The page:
- The Washington Times - Friday, January 24, 2014

Come October, the Pentagon will be flying the Maryland skies with two blimp-like crafts tasked with conducting surveillance operations and protecting Capitol Hill and surrounding jurisdictions from attacks.

The crafts, called aerostats, are lighter than air and will remain tethered to the ground, The Washington Postreported. They’ve been deployed in Iraq, Afghanistan and on the Mexican border, and are valued primarily because they are equipped with radars and surveillance systems that allow for the spotting of other flying objects 340 miles away.

They’re also capable of tracking movements on the ground, Fox News reported.

The $2.7 million surveillance project will span three years and will center on the Army’s Aberdeen Proving Ground property in Baltimore.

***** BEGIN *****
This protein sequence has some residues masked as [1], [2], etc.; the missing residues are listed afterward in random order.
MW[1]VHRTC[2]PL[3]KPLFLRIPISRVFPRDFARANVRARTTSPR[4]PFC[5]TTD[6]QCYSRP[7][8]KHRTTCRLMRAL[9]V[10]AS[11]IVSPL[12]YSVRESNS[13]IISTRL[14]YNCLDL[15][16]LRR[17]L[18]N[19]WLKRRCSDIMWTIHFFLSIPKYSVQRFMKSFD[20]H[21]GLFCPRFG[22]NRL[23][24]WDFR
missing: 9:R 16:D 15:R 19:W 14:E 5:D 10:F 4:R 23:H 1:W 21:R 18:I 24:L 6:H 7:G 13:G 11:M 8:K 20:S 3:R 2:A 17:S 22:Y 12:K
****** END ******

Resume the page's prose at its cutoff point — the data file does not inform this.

In a statement to The Post, the Army said, “The primary mission … is to track airborne objects. Its secondary mission is to track surface moving objects such as vehicles or boats. The capability to track surface objects does not extend to individual people.”

Despite assurances from the military that there’s nothing to worry about, American Civil Liberties Union officials aren’t comfortable and say the blimp-like spy craft can track vehicles up to 140 miles away.

“That’s the kind of massive persistent surveillance we’ve always been concerned about with drones,” Jay Stanley, a privacy expert for the ACLU, told The Post. “It’s part of this trend we‘ve seen since 9/11, which is the turning inward of all these surveillance technologies.”

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